Learning Office and Workspace Etiquette
Making Positive Impressions
- One's handshake is one of the first impressions that people make, therefore it should be firm, confident, and held for three to four seconds.
- If seated when introduced to someone, rise to greet them and make eye contact while shaking their hand.
- When conversing with people, one's manner should be polite and convey interest. Face the speaker, meet his or her gaze and offer an honest smile if appropriate.
- Be punctual, and if possible people should arrive at work before their employer. Punctuality should also include returning from breaks and lunches on time.
- Avoid wearing clothing that does not portray a professional image. In addition, shoes and accessories such a jewelry, handbags, etc. should be tasteful and well-kept.
- Select attire that not only adheres to the company's dress code, but that is also suitable for the job that one would like next.
- Remain neat and organized in all things at all times.
- Business Etiquette
- Etiquette Tips: Dressing and Dining
- Professional Etiquette
- Dining and Business Etiquette Tips, Includes Greetings
- Business Etiquette Guide (PDF)
- Treat everyone in an office with respect, regardless of their position.
- Politics, religion, and personal relationships and activities are just a few of the personal topics that can make work awkward or uncomfortable and shouldn't be discussed at work.
- When meeting someone for the first time, repeat their name upon greeting them. This will help in remembering the individual's name.
- Create notes on clients using contact management software or even index cards. Notes should include the name of each client or business contact, contact information, and personal information such as his or her birthday, number of children, and spouse's name.
- Avoid listening to or sharing office gossip.
- Etiquette Guide (PDF)
- Business Etiquette: Five Rules That Matter Now
- Business Etiquette Guide (PDF)
- Appropriate Business Etiquette
- Workplace Etiquette and CV Skills
- Don't make people wait for a call-back or an email response. When someone leaves a message or sends an email, take no more than 24 hours to give them a response.
- Always send professional, proofread messages when corresponding with clients, coworkers or management. Jokes and personal commentary are inappropriate and have no place in business email.
- Speak slowly and clearly when leaving a voice mail message. Callers should leave their name, reason for calling, the name of the business or organization, and a return phone number.
- Refrain from chewing gum or eating when leaving a message or talking directly with someone on the phone.
- Voice mail box greetings should be professional and include the appropriate individual's name and position, and a brief message.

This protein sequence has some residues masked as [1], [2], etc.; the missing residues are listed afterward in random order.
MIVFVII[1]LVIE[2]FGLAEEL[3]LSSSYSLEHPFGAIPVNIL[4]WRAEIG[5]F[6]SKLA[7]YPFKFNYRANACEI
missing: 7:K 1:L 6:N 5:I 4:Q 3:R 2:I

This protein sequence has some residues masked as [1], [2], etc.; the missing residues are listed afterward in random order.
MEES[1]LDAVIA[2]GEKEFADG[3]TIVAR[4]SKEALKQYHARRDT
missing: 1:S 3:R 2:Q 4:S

- Business Etiquette in the U.S.
- Business Protocol and Etiquette
- Etiquette Series: Business Etiquette – Communication, at the Workplace, Job Search
- Business Communication
- Make a Positive Impression: Voicemail and E-mail Etiquette (PDF)
- Extend punctuality to include meetings. A person should never arrive early (unless instructed to do so) or late to a meeting.
- Understand the concept of punctuality when it comes to attending a meeting. So that a meeting can start on time, people should arrive no later or earlier than five minutes before the designated time.
- A person should always be courteous and call if there is an unavoidable delay that will make him or her late to a meeting.
- Plan to arrive ten minutes before the start of a business interview.
- Wait for people to stop talking before contributing to a conversation.
- Don't be overly aggressive or confrontational during a meeting.
- Top Ten Etiquette Rules (PDF)
- Proper Business Etiquette, Including Mastering Meetings (PDF)
- Business Meeting Etiquette (PDF)
- Business Meeting Etiquette and Ground Rules
- Voices carry in an office and can be disruptive to nearby co-workers. When talking to people use a soft tone and a voice that is clear and audible to the listener, but not so loud that it interferes with the work of others.
- Keep personal calls to a minimum and avoid boisterous laughter.
- Take into consideration that coworkers may be sensitive to certain scents and avoid wearing strong perfumes or eating at one's desk or cubicle.
- People working near others should keep their desk clean and avoid overlapping onto a nearby co-worker's space.
- Cubicle Etiquette (PDF)
- Open Office Etiquette Guidelines (PDF)
- Workplace Etiquette 101 (PDF)
- Cubicle Etiquette: Sights, Sounds, and Smells
- Ten Office Etiquette Rules
International Business Etiquette
- Be conscious of cultural differences at all times when interacting with businesses in foreign countries. This could be the difference in maintaining or ruining a business relationship.
- When traveling abroad to conduct business, a person should research the customs of the country being visited.
- Prior to placing an international call, take into consideration the time of day in that country and what the traditional business hours are.
- When dining with international clients follow the client's customs and practice the appropriate dining etiquette for their country or region.
- Be aware of observed holidays as they may differ from the holidays that are observed in the U.S.
- International Business Etiquette 101
- Global Business Etiquette (PDF)
- International Business Etiquette Topic Guide
- International Dining Etiquette
- Business Etiquette for Women Traveling Abroad